1. The most important thing about buying a new bike is to make sure it fits. The only way you'll know if the bike is right for you is to size up the bike and make sure that the bike's geometry matches your body's geometry. Ask questions and do some research.
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2. If possible, try to find a shop that will let you demo the bike on real dirt. Five minutes in a parking lot won't cut it. You wouldn't buy a car without a real world test drive, and a bike should be no different.
3. Don't belive the hype. Just because your favorite rider or best friend rides a certain bike, that doesn't mean that's the best one for you. Have an open mind and be realistic about your needs and ability.
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  1. #1
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    Mojave 8.0 replacement parts?

    I just got back from a hard ride with a few friends. Mud, river crossings, jumps and rocks. i went through a thorough cleaning as i always do after a ride but this time i noticed a few missing parts. I had a blue lever on my fork for adjusting my shocks, it was quick and easy i really used this. Unfortunately, its not there anymore, anyone know where i can get a new piece like this? Also, i got a flat, i fixed it on the trail but it was really unpleasant. Thus, im looking for some durable inner tubes. I looked at liners, but didn't dig it. Slime seemed like it would mess up balance. I can handle the weight of a heavy duty tube, but i could not find some for a 26 X 2.10 tire. Blah, so frustrating.

    Should i upgrade to clip ins? i feel like its a horrible idea especially if i were to fall or if i needed to slide through a turn.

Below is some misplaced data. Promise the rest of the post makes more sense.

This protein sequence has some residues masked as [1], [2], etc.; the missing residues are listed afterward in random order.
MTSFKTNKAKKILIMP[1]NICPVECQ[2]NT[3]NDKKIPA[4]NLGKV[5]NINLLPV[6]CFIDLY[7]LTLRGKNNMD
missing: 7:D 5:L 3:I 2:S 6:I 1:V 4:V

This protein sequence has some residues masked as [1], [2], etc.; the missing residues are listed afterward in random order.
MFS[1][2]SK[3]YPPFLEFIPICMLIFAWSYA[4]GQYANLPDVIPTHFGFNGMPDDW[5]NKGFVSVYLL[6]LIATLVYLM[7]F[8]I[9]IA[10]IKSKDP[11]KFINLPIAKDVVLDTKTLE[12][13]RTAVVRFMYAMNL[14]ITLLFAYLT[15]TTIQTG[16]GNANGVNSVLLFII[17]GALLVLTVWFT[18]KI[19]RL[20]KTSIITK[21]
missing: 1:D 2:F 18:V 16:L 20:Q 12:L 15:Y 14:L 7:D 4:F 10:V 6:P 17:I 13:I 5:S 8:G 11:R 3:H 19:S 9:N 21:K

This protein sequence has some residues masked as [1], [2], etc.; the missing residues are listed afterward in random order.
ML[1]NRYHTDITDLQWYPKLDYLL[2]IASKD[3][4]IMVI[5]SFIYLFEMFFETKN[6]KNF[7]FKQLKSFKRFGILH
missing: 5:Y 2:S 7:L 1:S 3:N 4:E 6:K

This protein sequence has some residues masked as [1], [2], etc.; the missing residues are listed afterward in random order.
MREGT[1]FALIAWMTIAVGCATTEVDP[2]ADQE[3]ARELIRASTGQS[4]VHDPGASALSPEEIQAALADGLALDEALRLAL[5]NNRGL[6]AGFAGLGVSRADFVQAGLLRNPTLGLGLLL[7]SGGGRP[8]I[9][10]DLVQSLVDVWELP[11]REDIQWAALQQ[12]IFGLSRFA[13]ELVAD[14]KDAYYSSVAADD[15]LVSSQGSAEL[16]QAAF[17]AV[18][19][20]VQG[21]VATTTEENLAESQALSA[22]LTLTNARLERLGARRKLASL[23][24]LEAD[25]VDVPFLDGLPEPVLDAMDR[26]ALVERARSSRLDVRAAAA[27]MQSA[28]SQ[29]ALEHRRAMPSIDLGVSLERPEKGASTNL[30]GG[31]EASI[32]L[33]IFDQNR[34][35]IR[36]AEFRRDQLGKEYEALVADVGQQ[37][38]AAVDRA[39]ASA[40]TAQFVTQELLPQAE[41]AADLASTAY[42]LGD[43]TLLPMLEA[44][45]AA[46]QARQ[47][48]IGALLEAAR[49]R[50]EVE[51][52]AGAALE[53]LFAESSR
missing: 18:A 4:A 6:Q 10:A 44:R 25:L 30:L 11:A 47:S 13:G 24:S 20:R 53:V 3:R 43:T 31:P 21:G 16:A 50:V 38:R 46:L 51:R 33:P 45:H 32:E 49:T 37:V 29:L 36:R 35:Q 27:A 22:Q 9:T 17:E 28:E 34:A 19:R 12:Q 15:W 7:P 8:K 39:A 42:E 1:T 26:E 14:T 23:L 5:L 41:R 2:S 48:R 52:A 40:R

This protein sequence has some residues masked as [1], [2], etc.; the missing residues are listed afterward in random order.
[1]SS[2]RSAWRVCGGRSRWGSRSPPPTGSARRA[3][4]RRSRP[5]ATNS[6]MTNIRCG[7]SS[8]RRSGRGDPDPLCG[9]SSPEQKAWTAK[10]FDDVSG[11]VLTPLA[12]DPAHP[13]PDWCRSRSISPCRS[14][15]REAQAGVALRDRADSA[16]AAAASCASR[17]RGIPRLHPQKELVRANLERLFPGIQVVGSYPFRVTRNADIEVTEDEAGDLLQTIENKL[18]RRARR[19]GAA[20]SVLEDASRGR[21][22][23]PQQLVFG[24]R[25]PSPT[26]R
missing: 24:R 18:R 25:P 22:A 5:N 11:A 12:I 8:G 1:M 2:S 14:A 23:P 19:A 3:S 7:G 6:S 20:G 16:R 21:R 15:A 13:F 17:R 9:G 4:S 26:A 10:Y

2. #2
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    For the knob on your fork, it would help to know what fork you have. I recommend contacting the manufacturer via your local bike shop. They can order all sorts of random parts that are not sold retail.

    Flats happen. Fact of life.
    There are some "thicker" tubes available, but the weight goes up, obviously. Make sure you're running a large enough tube. They usually come with a range of tire sizes on them, so make sure you're not stretching a 1.5 to fit in a 2.1 tire....that will weaken the tube. Check your tire pressure too. If you're getting pinch flats, you should increase your pressure and try that out.

    "Clip-ins" are actually called Clipless, because the eliminate the need for toe clips (those cage things). Clipless pedals are awesome. There is a slight learning curve, but it's really not as bad as people make it sound. Once you master entry/exit, you'll love them. And yes, you can unclip one side to "slide" through a turn and clip back in. No problem.

  3. #3
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    Are there any alternatives for adjusting the suspension? any other way i can make it softer.

  4. #4
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    You can get softer springs (for coil/oil forks), or lower the air pressure (air sprung forks), and depending on the model you own, you can adjust certain settings, such as the preload (which is based on your weight).

    Once again....it would help to know what model you have.

  5. #5
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    SR XCR 100 mm suspension fork

  6. #6
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    Looks like that model has a preload adjuster, and a lockout. Check the user manual, and follow the steps for adjusting the preload....or, if you want to just mess about, it's lefty-loosey-righty-tighty on the preload knob. This will make the shock feel softer.

    And for that lock-out lever, you'll have to see about ordering that through your local shop. It's a lower-end fork, so I doubt you'll find any complete re-build kits that include those sorts of parts.
    Last edited by MrMook; 07-07-2008 at 09:34 AM.

  7. #7
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    with that fork, there may be a few replacement parts for it ... but there arnt any kind of 'rebuild and mod' kits ...i have the same fork ... overall you would be better off saving up some money and getting something like a RS Tora 318 air fork ... or any other one that has a larger aftermarket.

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